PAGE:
Results Top


Baseline characteristics

Sixty-nine men were enrolled in the study. The median age was 65.71 years (interquartile range [IQR]: 61–71). The median PSA was 10.0 ng/ml (IQR: 7.4–13.3). The median interval between mpMRI and TRUS biopsy was 18 days (IQR: 11–88). None of the patients developed an infection or urinary retention after the biopsy. One patient developed hematuria that required the evacuation of a clot under general anesthesia.

Multiparametric magnetic resonance imaging for the detection of prostate cancer

The median prostate volume as measured by MRI was 50.4 ml (IQR: 35.2–61.6). The radiologist was able to identify at least one abnormal lesion in 98.6% of patients based on the mpMRI scans. On average, two lesions were found in each patient [Figure 1]; 59.4% of the patients had lesions that were PI-RADS ≥3 and 29.0% had lesions that were PI-RADS ≥4. There was a significant association between the PSA category and the highest PI-RADS score [Figure 2].
Figure 1: Number of lesions noted on each magnetic resonance scan

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Figure 2: Association between prostate-specific antigen and highest PI-RADS score. PI-RADS: Prostate Imaging Reporting and Data System

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[Figure 3] shows the biopsy results in relation to the MRI findings. The sensitivity, specificity, positive predictive value (PPV), and NPV of mpMRI for the detection of PCa using a PI-RADS score of 3 as the cutoff value were 91.7%, 57.8%, 53.7%, and 92.8%, respectively; the respective values using a score of 4 as the cutoff were 66.7%, 91.1%, 80%, and 83.7%.
Figure 3: Detailed biopsy results in relation to findings on magnetic resonance imaging

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Receiver-operating characteristic curve analysis showed that for patients with a PSA level ≤10 ng/ml, a PI-RADS cutoff score of 3 was better able to predict PCa (area under the curve [AUC]: 0.799, 95% confidence interval [CI]: 0.645–0.954, P < 0.005) than a cutoff score of 4 (AUC: 0.727, 95% CI: 0.531–0.924, P = 0.031) [Figure 4]. In contrast, for patients with a PSA level >10 ng/ml, a cutoff PI-RADS score of 4 was better able to predict PCa (AUC: 0.851, 95% CI: 0.704–0.999, P = 0.01) than a cutoff score of 3 (AUC: 0.697, 95% CI: 0.522–0.873, P = 0.058) [Figure 5].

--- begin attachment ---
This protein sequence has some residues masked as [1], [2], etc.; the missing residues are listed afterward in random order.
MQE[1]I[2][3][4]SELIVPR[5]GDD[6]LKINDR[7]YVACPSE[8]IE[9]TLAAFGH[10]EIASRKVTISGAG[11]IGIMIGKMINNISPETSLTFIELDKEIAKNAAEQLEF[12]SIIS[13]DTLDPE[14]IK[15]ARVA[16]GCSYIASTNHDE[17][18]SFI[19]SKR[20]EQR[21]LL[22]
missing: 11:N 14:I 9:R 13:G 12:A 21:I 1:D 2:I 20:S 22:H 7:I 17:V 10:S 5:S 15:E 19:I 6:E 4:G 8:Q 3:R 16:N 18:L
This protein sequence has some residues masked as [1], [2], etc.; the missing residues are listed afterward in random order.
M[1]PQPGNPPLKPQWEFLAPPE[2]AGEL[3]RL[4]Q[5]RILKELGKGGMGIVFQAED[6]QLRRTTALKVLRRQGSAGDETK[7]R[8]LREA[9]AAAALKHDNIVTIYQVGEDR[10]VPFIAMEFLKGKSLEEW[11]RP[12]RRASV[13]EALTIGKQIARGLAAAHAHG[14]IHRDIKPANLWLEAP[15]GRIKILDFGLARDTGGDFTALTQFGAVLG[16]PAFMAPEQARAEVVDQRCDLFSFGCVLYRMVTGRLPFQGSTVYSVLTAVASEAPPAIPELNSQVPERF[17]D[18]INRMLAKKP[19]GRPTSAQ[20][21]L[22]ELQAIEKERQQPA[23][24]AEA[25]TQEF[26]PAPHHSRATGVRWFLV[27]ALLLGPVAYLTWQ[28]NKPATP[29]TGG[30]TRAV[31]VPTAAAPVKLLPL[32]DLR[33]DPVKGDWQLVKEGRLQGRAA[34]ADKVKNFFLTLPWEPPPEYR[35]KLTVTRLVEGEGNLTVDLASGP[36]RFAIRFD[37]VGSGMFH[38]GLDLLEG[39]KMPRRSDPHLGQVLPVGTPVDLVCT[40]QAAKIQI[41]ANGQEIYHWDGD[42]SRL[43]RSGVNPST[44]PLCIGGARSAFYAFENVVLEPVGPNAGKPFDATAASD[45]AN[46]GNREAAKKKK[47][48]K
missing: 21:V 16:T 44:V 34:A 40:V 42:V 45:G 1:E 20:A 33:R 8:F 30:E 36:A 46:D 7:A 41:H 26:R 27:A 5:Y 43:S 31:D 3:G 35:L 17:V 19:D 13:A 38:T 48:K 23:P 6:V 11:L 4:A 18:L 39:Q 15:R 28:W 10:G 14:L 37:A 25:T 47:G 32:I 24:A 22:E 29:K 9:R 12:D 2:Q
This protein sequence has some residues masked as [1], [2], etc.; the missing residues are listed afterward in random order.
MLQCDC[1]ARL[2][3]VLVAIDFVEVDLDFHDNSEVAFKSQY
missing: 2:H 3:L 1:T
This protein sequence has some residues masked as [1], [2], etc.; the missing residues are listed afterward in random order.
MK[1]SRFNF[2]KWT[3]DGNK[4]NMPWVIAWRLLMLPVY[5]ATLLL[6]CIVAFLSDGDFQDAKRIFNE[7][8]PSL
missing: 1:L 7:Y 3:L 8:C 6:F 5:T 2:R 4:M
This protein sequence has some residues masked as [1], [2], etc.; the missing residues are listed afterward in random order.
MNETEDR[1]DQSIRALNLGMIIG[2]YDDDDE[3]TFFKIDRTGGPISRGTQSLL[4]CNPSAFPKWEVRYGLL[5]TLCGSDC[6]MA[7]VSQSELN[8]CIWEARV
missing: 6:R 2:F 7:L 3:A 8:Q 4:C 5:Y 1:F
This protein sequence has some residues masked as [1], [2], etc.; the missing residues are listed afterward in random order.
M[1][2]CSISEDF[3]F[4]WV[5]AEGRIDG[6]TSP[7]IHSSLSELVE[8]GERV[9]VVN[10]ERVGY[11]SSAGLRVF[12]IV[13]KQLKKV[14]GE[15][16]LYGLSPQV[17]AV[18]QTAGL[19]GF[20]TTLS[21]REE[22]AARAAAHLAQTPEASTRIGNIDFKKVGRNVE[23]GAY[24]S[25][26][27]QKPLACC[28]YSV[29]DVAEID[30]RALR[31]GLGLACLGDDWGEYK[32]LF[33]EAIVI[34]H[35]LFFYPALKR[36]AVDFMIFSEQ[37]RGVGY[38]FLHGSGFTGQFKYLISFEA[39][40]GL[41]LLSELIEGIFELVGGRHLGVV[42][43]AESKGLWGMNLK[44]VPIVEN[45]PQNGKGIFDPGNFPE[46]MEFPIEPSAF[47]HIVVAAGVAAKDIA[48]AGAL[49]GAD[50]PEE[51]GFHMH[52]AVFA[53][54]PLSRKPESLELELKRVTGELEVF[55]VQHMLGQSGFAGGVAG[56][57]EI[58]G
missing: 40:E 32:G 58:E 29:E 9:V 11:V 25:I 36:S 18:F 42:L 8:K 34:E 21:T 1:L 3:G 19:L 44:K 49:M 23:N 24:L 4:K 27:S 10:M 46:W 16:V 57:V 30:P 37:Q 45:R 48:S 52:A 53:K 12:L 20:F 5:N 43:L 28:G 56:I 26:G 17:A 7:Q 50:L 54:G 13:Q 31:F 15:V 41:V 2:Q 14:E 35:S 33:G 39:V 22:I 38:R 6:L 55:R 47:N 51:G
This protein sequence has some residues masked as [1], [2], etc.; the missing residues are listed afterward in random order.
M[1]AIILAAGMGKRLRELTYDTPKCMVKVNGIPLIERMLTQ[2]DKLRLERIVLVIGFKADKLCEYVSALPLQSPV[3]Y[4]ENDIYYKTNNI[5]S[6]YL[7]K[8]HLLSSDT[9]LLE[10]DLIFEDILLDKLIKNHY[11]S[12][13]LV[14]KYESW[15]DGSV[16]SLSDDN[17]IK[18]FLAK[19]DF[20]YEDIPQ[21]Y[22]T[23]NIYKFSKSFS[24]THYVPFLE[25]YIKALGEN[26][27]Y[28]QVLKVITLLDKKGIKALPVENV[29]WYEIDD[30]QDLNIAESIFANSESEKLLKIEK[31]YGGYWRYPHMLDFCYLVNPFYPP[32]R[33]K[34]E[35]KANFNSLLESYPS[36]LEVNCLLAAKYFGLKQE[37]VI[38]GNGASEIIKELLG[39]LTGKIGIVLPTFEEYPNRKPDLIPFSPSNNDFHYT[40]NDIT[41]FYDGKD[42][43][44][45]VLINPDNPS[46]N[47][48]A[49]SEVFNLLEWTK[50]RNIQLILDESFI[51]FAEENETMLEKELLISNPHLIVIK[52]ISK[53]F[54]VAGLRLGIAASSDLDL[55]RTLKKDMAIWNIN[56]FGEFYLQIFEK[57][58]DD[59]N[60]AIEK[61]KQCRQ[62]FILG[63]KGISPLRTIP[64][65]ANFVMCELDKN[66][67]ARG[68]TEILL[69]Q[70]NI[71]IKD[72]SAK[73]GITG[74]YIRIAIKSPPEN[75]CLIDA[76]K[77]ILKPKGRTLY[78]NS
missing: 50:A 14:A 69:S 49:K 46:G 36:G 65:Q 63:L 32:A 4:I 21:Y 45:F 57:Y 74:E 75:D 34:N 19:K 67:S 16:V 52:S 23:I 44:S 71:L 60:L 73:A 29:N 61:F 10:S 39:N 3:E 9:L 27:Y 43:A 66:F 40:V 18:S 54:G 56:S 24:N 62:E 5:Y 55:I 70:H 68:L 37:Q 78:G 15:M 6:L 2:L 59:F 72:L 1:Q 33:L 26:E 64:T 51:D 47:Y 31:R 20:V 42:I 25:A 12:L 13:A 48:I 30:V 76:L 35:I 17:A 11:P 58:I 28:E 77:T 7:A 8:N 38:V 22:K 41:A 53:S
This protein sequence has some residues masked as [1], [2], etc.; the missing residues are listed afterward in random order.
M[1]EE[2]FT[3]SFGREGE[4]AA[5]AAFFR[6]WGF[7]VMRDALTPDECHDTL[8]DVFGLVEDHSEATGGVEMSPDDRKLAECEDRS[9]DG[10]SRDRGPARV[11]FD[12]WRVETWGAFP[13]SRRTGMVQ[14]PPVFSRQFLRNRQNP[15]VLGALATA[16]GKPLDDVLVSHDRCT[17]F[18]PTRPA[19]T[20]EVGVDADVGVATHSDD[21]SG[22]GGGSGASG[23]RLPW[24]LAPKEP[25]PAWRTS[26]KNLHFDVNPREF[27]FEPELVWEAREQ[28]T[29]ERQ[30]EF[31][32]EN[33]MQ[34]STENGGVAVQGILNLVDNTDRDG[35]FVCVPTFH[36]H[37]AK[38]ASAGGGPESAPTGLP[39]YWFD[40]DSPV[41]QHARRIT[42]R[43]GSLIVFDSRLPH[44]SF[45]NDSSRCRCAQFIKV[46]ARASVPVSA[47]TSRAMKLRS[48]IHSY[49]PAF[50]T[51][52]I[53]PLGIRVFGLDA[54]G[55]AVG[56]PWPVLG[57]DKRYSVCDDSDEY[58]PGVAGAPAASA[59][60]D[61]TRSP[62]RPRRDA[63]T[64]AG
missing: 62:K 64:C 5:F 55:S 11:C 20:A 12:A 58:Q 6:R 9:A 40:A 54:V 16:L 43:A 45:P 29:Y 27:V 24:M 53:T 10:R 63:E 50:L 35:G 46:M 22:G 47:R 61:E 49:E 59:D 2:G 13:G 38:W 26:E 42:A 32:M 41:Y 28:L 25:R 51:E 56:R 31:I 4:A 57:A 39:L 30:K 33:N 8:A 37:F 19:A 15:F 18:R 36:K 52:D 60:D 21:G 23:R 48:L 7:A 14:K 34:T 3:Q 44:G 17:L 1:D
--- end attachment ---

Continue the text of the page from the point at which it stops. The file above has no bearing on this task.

Figure 4: Receiver-operating characteristic curve comparing the predictive ability of a PI-RADS cut-off score of 3 with that of a cut-off score of 4 in patients with a prostate-specific antigen level <10 ng/ml. PI-RADS, Prostate Imaging Reporting and Data System

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Figure 5: Receiver-operating characteristic curve comparing the predictive ability of a PI-RADS cutoff score of 3 with that of a cutoff score of 4 in patients with a prostate-specific antigen level <10 ng/ml. PI-RADS: Prostate Imaging Reporting and Data System

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The sensitivity, specificity, PPV, and NPV of mpMRI for the detection of significant PCa were 100%, 50.9%, 34.1%, and 100%, respectively, using a PI-RADS cutoff score of 3, and 78.6%, 83.6%, 55%, and 93.9%, respectively, using a cut-off score of 4. Receiver-operating characteristic curve analysis showed that a PI-RADS cutoff score of 4 was better able to predict significant PCa (AUC: 0.811, 95% CI: 0.674–0.949, P ≤ 0.01) than a cutoff score of 3 (AUC: 0.755, 95% CI: 0.640–0.869, P = 0.03) [Figure 6].
Figure 6: Comparison of receiver-operating characteristic curves using PI-RADS cutoff scores of 4 and 3 in the detection of significant prostate cancer. PI-RADS: Prostate Imaging Reporting and Data System

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Cognitive fusion biopsy versus systematic biopsy